Data Loss Prevention Strategies

Data is the lifeblood of your business. How do you protect it?

Data Loss Prevention

What is Data Loss Prevention (DLP)?

With information security theft on the rise, enterprises must find effective ways to protect their data, and many such enterprises are turning to data loss prevention (DLP) implementations to secure their networks. Data loss is a serious issue for any business of any size. Losing files means losing time and money to restore or recover information that is essential to your business. Data loss occurs when data is accidentally deleted, stolen, or corrupted. Viruses, physical damage to memory devices or formatting errors can render data unreadable by either humans or software. Losing files and documents often have a lasting impact on your company’s financial health.

Some data is recoverable, but this process can require the assistance of IT professionals and will cost time and resources the business could apply elsewhere. In some instances, lost files and information cannot be recovered, making data loss prevention even more essential. You can minimize your business’s potential for data loss by understanding what leads to data loss.

DLP is also a policy issue.

Identify where the existing data resides and how this data is classified. Examine controls and data stores currently in place. Focus on first protecting the most sensitive category of data. In a large enterprise, it is advisable to start with a small segment of the network, rather than tackle the network as a whole. Only when the most sensitive category of data has been protected throughout the enterprise is it safe to move to the next tier.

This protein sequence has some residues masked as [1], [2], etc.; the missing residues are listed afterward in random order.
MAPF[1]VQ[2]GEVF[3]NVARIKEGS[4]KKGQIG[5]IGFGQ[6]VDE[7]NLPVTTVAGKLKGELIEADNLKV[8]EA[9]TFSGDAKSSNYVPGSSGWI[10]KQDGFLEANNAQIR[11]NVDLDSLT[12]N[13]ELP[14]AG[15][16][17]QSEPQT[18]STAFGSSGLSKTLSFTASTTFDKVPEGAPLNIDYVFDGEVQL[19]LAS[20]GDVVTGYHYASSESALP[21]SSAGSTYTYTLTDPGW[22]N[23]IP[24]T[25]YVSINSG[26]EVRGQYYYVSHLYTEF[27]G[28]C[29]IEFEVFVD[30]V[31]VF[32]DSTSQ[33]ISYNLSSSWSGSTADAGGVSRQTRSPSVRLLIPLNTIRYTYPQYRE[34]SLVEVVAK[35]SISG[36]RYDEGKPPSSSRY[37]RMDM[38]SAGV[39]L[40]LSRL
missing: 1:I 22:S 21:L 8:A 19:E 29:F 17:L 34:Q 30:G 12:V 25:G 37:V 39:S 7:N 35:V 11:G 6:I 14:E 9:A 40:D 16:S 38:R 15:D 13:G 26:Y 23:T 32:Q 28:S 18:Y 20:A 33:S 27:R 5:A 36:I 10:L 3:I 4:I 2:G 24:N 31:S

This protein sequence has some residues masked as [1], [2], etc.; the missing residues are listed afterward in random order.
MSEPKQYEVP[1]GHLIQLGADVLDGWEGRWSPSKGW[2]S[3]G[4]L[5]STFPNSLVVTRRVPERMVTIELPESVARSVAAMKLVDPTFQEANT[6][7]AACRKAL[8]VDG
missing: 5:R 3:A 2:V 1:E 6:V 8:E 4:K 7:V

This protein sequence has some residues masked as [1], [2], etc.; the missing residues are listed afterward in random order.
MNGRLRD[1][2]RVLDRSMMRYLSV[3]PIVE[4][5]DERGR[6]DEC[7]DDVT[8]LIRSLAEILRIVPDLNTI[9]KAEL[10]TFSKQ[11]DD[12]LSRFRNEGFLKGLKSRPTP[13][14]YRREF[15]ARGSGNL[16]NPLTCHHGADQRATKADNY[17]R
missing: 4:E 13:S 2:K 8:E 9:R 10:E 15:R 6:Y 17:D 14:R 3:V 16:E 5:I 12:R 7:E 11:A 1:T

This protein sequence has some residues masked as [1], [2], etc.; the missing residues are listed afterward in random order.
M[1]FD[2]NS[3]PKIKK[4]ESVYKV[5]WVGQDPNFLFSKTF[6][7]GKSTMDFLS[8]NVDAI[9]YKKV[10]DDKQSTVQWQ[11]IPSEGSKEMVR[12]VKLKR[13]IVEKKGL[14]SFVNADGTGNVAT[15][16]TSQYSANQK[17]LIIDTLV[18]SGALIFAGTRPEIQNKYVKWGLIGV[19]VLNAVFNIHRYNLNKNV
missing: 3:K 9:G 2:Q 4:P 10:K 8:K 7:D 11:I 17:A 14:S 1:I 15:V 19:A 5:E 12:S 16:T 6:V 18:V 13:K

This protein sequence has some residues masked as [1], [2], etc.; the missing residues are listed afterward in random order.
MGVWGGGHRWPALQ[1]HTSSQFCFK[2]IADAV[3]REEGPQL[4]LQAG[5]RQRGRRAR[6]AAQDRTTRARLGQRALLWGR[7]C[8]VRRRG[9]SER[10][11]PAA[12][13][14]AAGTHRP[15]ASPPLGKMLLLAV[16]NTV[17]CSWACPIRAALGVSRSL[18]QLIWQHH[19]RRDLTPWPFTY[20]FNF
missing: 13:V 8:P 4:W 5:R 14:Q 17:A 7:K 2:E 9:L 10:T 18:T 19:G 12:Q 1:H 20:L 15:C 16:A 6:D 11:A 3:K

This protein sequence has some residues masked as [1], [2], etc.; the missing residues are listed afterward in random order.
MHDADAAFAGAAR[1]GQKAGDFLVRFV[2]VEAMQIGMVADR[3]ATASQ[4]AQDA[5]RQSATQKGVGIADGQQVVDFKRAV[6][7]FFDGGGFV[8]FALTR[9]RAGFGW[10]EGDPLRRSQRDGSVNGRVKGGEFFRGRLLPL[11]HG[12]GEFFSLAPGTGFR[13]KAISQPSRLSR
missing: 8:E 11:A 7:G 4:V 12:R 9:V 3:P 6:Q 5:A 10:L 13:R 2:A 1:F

The focus of DLP is to prevent confidential information from leaving the organization and from being accessed by unapproved recipients. At the very least, DLP should be able to detect when such an event occurs. This is assuming that the organization has boundaries; with the implementation of a document classification matrix and with strong policies in effect, confidential data is likely to be segmented into secure data stores (rather than being copied to the cloud), thereby implementing boundaries.

Effects of Data Loss on Businesses

Data loss is a major inconvenience that disrupts the day-to-day function of any business. When important files and documents are lost, your business must spend time and resources recreating or recovering these files to fill the gaps left by loss. While you may be able to locate hard copies of information, these may not be as up-to-date as the digital copies that were lost. Data loss caused by corruption or viruses poses particular problems as the extent of data loss caused can sometimes be difficult to determine. It can be costly for your business to weed out and repair damaged files.

Data Loss Prevention Strategies

With information security theft on the rise, enterprises must find effective ways to protect their data, and many such enterprises are turning to DLP implementations to secure their networks. Data Loss Prevention strategies have been evolving for several years. Successful implementation of DLP requires that it be approached as part of an overall program, rather than as a technology solution. DLP protection is limited to documents within the perimeter of the enterprise, or those documents stored on enterprise-managed hardware.

Since data is everywhere in the Enterprise there is no one tool by itself that can fully protect your data. To implement an effective Data Loss Prevention solution multiple layers of policy, procedures, and toolsets are required. Many of these seem like common sense, and most are basic to normal operations of a functioning Enterprise. The trick is to make sure that they all overlap with no holes for data to leak thru. Since data can only be fully protected and controlled by maintaining the location of your data; behind your firewall with all of the multiple layers of data protection that you can provide.